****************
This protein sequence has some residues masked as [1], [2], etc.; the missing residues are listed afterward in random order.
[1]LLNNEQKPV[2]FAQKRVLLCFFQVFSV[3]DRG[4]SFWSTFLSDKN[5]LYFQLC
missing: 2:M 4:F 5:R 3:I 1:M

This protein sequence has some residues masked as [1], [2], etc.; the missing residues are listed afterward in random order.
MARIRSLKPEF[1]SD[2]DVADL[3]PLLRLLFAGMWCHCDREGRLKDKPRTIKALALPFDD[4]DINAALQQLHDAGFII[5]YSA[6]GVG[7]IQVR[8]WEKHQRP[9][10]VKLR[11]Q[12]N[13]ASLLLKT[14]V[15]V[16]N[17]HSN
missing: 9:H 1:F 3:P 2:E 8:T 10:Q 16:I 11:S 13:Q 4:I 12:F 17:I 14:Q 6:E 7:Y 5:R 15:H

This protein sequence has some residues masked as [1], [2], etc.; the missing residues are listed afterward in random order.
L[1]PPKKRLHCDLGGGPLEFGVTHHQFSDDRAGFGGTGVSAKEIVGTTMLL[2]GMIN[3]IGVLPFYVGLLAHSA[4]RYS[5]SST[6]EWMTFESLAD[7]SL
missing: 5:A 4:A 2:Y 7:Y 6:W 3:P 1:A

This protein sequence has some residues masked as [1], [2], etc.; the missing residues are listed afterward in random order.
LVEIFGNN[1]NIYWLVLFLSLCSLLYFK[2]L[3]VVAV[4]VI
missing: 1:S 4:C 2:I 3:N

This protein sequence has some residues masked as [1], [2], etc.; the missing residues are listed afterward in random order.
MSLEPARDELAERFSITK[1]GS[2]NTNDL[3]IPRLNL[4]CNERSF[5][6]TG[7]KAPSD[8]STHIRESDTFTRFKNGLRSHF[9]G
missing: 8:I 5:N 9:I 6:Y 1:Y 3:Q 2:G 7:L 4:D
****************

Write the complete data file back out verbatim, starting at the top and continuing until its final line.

This protein sequence has some residues masked as [1], [2], etc.; the missing residues are listed afterward in random order.
[1]LLNNEQKPV[2]FAQKRVLLCFFQVFSV[3]DRG[4]SFWSTFLSDKN[5]LYFQLC
missing: 2:M 4:F 5:R 3:I 1:M

This protein sequence has some residues masked as [1], [2], etc.; the missing residues are listed afterward in random order.
MARIRSLKPEF[1]SD[2]DVADL[3]PLLRLLFAGMWCHCDREGRLKDKPRTIKALALPFDD[4]DINAALQQLHDAGFII[5]YSA[6]GVG[7]IQVR[8]WEKHQRP[9][10]VKLR[11]Q[12]N[13]ASLLLKT[14]V[15]V[16]N[17]HSN
missing: 9:H 1:F 3:P 2:E 8:T 10:Q 16:I 11:S 13:Q 4:I 12:F 17:I 14:Q 6:E 7:Y 5:R 15:H

This protein sequence has some residues masked as [1], [2], etc.; the missing residues are listed afterward in random order.
L[1]PPKKRLHCDLGGGPLEFGVTHHQFSDDRAGFGGTGVSAKEIVGTTMLL[2]GMIN[3]IGVLPFYVGLLAHSA[4]RYS[5]SST[6]EWMTFESLAD[7]SL
missing: 5:A 4:A 2:Y 7:Y 6:W 3:P 1:A

This protein sequence has some residues masked as [1], [2], etc.; the missing residues are listed afterward in random order.
LVEIFGNN[1]NIYWLVLFLSLCSLLYFK[2]L[3]VVAV[4]VI
missing: 1:S 4:C 2:I 3:N

This protein sequence has some residues masked as [1], [2], etc.; the missing residues are listed afterward in random order.
MSLEPARDELAERFSITK[1]GS[2]NTNDL[3]IPRLNL[4]CNERSF[5][6]TG[7]KAPSD[8]STHIRESDTFTRFKNGLRSHF[9]G
missing: 8:I 5:N 9:I 6:Y 1:Y 3:Q 2:G 7:L 4:D